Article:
Homeland Security Secretary Kirstjen Nielsen will meet with officials in Arizona today after spending Wednesday in El Paso, Texas, continuing her trip to oversee U.S. emergency response efforts along the southern border.

Nielsen authorized "emergency surge" operations this week as U.S. Customs and Border Protection officers were diverted from posts processing legal travelers to helping manage the record influx of migrant families applying for asylum.

"I want to be clear with the American people: There is an unprecedented emergency at the southern border, and DHS is leading a true government-wide emergency response," Nielsen said Tuesday.

The reassignments have led to a slow down of commercial trade across the U.S.-Mexico border. At a border crossing in east Texas, it took cars and trucks twice as long as usual to enter the U.S. Backups were also reported in California and Arizona, a senior DHS official said Tuesday.

Experts said slowing or stopping traffic across the border, as President Donald Trump threatened last week, will have devastating consequences for the U.S. economy.

The agency is looking to reassign as many as 2,000 CBP officers to assist in the effort, Nielsen said this week.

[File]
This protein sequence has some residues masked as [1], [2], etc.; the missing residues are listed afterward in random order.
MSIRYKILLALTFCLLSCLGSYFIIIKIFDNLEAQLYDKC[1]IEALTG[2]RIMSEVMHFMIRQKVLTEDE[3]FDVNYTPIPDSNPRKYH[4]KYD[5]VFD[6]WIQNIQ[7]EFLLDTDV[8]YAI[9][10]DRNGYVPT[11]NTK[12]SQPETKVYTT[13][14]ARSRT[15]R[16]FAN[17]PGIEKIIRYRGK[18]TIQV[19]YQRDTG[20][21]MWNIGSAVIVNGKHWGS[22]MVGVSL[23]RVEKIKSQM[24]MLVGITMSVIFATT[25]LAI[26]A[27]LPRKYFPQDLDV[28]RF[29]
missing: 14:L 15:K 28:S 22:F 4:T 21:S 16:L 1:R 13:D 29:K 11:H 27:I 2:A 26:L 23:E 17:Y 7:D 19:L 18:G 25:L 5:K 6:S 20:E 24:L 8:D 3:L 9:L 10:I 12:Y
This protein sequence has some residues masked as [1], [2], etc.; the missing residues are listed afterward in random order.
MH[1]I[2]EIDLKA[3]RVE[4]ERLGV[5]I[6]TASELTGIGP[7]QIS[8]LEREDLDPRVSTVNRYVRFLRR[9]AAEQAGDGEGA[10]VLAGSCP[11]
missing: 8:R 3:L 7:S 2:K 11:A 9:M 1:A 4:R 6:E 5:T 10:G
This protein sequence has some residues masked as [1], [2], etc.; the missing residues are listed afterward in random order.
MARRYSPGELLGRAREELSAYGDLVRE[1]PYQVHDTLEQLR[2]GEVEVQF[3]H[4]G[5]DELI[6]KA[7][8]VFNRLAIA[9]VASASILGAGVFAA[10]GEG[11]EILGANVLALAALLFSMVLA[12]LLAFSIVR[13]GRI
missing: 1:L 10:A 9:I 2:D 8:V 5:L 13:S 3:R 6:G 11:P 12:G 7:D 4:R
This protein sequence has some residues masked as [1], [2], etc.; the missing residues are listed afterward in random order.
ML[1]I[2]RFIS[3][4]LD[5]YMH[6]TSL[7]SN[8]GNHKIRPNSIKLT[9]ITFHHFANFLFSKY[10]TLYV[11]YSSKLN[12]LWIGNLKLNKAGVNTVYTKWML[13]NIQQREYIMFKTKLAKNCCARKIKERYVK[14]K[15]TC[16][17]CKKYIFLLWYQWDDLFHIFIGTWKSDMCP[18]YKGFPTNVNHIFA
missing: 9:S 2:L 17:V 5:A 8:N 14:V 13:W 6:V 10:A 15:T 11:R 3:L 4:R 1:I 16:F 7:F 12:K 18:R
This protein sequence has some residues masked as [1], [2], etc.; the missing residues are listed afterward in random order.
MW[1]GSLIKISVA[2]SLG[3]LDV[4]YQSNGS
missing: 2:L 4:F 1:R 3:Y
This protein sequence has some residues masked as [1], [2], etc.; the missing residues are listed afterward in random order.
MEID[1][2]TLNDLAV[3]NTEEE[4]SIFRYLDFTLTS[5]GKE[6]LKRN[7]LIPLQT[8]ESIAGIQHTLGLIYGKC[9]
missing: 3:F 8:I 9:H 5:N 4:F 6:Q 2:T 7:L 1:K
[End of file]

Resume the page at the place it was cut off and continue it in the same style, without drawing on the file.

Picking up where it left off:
Kirstjen Nielsen, the secretary of Homeland Security and Ronald Vitiello, visited the Rio Grande Valley on Thursday to meet with local law enforcement at the Rio Grande Border Patrol Sector on March, 21, 2019 in McAllen, Texas.(Delcia Lopez/The Monitor via AP) Kirstjen Nielsen, the secretary of Homeland Security and Ronald Vitiello, visited the Rio Grande Valley on Thursday to meet with local law enforcement at the Rio Grande Border Patrol Sector on March, 21, 2019 in McAllen, Texas.

Additionally, Nielsen announced Monday the expansion of the Trump administration’s "remain in Mexico" policy.

First implemented earlier this year, the new orders have required certain Central American asylum seekers to return to Mexico and wait for their court date. Asylum cases can take several months or even years to work their way through immigration court.

"We are using every tool at our disposal, redeploying personnel and resources, and calling on all federal agencies to assist, where possible," Nielsen said in a statement Tuesday. "While only legislation can fix this crisis in the long term, we cannot wait for Congress to act."

Former DHS acting undersecretary John Cohen said while the agency is now taking steps in the right direction, Nielsen should not pass the burden of responsibility to Congress.

"It undermines public confidence in the organization's operational abilities," said Cohen, who is an ABC News contributor. "When you are a homeland security operational organization, you do not have the luxury to say we can’t handle a crisis."

Editor's Note: An earlier version of this story said Nielsen would meet with officials in Arizona on Wednesday. She was in El Paso, Texas, on Wednesday, and is scheduled to be in Arizona today. The story reflects this change.